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Steve Jabo

Interviewed on June 21, 2021

Steve Jabo received his bachelor’s degree in Bio-Geology from The Pennsylvania State University in 1984, and has worked as a surveyor and permit agent in the field of seismic exploration for oil and gas in the eastern United States, and as a geologist in the investigation of soil and ground water contamination by industrial waste. He started working at the Smithsonian Institution in 1989 as a fossil cataloguer for the Department of Paleobiology in the National Museum of Natural History before finally landing in his current position in the Vertebrate Paleontology Preparation Lab as a fossil preparator. In this position, Steve has been able to collect and work on fossils all over the United States, particularly in Wyoming and Montana, and all over the world including Slovakia, Kazakhstan, and Kenya. In 1999, Steve was an integral part of the team that created the first fully 3D digitized dinosaur skeleton – that of the Smithsonian’s iconic Triceratops, “Hatcher”.

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Esther van Hulsen

Interviewed on June 10, 2021

Esther van Hulsen is a wildlife artist and paleoartist living in Norway. She received her Bachelor in Communicative Design and Scientific Illustration from the Art Academy Minerva in Groningen. She has illustrated numerous award-winning books, which have been published in countries like Norway, The Netherlands, Russia, China, Japan and France. Some of her works can also be seen in Nature Magazine, National Geographic, as well as in various natural history museums worldwide.

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Caitlin Wylie

Interviewed on May 11, 2021

Caitlin Wylie is Assistant Professor of Science, Technology and Society at the University of Virginia. After having studied at the University of Chicago, she received her Master and PhD from the University of Cambridge. She then served as a Postdoctoral Fellow at the Max Planck Institute for the History of Science. She has published a series of articles on the topic of fossil preparation and its role in shaping paleontological knowledge. Her first book, Preparing Dinosaurs. The Work Behind the Scenes (2021), explores the most often unappreciated creativity of fossil preparators.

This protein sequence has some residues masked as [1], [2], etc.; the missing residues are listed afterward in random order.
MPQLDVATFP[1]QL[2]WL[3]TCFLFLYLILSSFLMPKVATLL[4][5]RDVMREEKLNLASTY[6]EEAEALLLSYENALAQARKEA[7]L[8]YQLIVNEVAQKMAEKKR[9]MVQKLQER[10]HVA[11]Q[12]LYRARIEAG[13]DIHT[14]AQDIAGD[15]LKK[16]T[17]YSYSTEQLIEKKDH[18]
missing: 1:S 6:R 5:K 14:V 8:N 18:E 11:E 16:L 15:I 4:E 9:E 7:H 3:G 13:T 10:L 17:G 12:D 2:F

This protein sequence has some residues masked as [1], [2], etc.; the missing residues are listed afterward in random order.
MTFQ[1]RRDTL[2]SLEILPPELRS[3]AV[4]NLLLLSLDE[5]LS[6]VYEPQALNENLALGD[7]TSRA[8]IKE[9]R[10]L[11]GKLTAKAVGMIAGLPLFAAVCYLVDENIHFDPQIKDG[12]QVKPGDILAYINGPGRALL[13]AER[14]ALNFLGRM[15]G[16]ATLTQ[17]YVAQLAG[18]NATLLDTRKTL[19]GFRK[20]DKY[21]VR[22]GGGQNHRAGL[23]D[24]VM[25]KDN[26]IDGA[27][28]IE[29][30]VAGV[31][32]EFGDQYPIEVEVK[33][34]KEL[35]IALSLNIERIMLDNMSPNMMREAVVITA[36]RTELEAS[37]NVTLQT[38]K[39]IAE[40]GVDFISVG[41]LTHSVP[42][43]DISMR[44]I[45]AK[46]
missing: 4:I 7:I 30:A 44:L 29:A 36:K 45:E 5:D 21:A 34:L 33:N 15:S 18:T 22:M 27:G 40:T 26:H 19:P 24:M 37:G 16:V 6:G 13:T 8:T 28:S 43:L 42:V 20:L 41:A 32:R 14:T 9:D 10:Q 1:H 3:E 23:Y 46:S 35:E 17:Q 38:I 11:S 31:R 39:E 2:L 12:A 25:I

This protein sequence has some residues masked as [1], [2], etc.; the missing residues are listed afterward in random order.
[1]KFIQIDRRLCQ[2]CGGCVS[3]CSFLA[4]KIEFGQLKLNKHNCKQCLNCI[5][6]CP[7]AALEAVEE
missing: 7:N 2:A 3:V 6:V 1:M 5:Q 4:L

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Joschua Knüppe

Joschua Knüppe is a paleoartist based in Germany. He is attending the Academy of Fine Arts Münster. His artistic production ranges from paleoart to speculative zoology. He published two volumes of some his paleoart sketches made during online live stream sessions or "paleostreams". In collaboration with Dr. Oliver Wings, he also published the graphic novel Europasaurus (2020).

Interviewed on April 27, 2021

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Mark McMenamin

Interviewed on April 12, 2021

Mark McMenamin is Professor of Geology at Mount Holyoke College. He received his Bachelor from Stanford University and his PhD from the University of California, Santa Barbara. In the 1990s, he served as a Sigma Xi National Lecturer. Apart from an extended number of scientific papers, Mark McMenamin also published several books, such as Hypersea (1994) in collaboration with his wife Dianna McMenamin, The Garden of Ediacara (1998), Dynamic Paleontology (2016), and Deep Time Analysis (2018).